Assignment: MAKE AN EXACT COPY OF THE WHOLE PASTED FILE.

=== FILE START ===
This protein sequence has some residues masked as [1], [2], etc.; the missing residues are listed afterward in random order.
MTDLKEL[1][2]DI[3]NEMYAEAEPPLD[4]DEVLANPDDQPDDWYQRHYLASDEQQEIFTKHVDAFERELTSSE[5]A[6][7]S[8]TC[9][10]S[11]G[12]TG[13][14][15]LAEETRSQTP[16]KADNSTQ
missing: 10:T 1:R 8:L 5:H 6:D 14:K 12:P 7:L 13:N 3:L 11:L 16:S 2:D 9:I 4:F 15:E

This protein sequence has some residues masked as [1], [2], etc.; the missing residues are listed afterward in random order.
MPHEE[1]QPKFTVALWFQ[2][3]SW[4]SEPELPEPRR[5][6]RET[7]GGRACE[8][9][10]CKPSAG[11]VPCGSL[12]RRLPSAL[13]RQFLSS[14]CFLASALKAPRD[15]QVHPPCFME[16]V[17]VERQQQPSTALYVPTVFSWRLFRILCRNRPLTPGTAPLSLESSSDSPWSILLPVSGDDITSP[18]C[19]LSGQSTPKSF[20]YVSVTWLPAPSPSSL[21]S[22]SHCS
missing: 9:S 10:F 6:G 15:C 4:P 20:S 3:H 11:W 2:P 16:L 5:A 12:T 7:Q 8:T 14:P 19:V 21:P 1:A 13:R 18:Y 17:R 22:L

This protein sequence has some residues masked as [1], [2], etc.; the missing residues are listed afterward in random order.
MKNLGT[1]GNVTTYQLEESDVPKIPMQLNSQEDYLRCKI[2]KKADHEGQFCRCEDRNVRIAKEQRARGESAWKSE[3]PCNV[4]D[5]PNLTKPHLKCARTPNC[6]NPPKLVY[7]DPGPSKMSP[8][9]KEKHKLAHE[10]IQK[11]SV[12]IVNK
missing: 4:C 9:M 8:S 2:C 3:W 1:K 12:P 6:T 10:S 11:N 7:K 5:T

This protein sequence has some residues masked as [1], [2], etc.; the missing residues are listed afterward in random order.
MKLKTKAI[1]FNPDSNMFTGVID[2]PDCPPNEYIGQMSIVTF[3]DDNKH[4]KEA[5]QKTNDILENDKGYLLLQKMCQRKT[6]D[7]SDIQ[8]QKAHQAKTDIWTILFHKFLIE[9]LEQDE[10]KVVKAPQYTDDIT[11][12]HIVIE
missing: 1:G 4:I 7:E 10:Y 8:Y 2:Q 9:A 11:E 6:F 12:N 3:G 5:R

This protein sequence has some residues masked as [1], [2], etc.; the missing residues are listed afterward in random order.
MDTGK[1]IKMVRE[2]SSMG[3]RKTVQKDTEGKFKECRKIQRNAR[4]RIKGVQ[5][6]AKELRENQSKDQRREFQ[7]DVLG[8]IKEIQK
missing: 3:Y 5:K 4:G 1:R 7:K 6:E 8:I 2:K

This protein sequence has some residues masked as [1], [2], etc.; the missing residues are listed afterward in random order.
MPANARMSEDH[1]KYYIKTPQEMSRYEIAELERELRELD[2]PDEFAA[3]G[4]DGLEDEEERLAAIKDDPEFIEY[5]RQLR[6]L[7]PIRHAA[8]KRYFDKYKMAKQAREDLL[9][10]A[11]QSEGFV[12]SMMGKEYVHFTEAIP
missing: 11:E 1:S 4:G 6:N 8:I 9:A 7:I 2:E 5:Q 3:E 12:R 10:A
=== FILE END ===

This protein sequence has some residues masked as [1], [2], etc.; the missing residues are listed afterward in random order.
MTDLKEL[1][2]DI[3]NEMYAEAEPPLD[4]DEVLANPDDQPDDWYQRHYLASDEQQEIFTKHVDAFERELTSSE[5]A[6][7]S[8]TC[9][10]S[11]G[12]TG[13][14][15]LAEETRSQTP[16]KADNSTQ
missing: 10:T 1:R 8:L 5:H 6:D 14:K 12:P 7:L 13:N 3:L 11:L 16:S 2:D 9:I 4:F 15:E

This protein sequence has some residues masked as [1], [2], etc.; the missing residues are listed afterward in random order.
MPHEE[1]QPKFTVALWFQ[2][3]SW[4]SEPELPEPRR[5][6]RET[7]GGRACE[8][9][10]CKPSAG[11]VPCGSL[12]RRLPSAL[13]RQFLSS[14]CFLASALKAPRD[15]QVHPPCFME[16]V[17]VERQQQPSTALYVPTVFSWRLFRILCRNRPLTPGTAPLSLESSSDSPWSILLPVSGDDITSP[18]C[19]LSGQSTPKSF[20]YVSVTWLPAPSPSSL[21]S[22]SHCS
missing: 9:S 10:F 6:G 15:C 4:P 20:S 3:H 11:W 2:P 16:L 5:A 12:T 7:Q 8:T 14:P 19:V 21:P 1:A 13:R 18:Y 17:R 22:L

This protein sequence has some residues masked as [1], [2], etc.; the missing residues are listed afterward in random order.
MKNLGT[1]GNVTTYQLEESDVPKIPMQLNSQEDYLRCKI[2]KKADHEGQFCRCEDRNVRIAKEQRARGESAWKSE[3]PCNV[4]D[5]PNLTKPHLKCARTPNC[6]NPPKLVY[7]DPGPSKMSP[8][9]KEKHKLAHE[10]IQK[11]SV[12]IVNK
missing: 4:C 9:M 8:S 2:C 3:W 1:K 12:P 6:T 10:S 11:N 7:K 5:T

This protein sequence has some residues masked as [1], [2], etc.; the missing residues are listed afterward in random order.
MKLKTKAI[1]FNPDSNMFTGVID[2]PDCPPNEYIGQMSIVTF[3]DDNKH[4]KEA[5]QKTNDILENDKGYLLLQKMCQRKT[6]D[7]SDIQ[8]QKAHQAKTDIWTILFHKFLIE[9]LEQDE[10]KVVKAPQYTDDIT[11][12]HIVIE
missing: 1:G 4:I 7:E 10:Y 8:Y 2:Q 9:A 11:E 6:F 12:N 3:G 5:R

This protein sequence has some residues masked as [1], [2], etc.; the missing residues are listed afterward in random order.
MDTGK[1]IKMVRE[2]SSMG[3]RKTVQKDTEGKFKECRKIQRNAR[4]RIKGVQ[5][6]AKELRENQSKDQRREFQ[7]DVLG[8]IKEIQK
missing: 3:Y 5:K 4:G 1:R 7:K 6:E 8:I 2:K

This protein sequence has some residues masked as [1], [2], etc.; the missing residues are listed afterward in random order.
MPANARMSEDH[1]KYYIKTPQEMSRYEIAELERELRELD[2]PDEFAA[3]G[4]DGLEDEEERLAAIKDDPEFIEY[5]RQLR[6]L[7]PIRHAA[8]KRYFDKYKMAKQAREDLL[9][10]A[11]QSEGFV[12]SMMGKEYVHFTEAIP
missing: 11:E 1:S 4:G 6:N 8:I 9:A 7:I 2:E 5:Q 3:E 12:R 10:A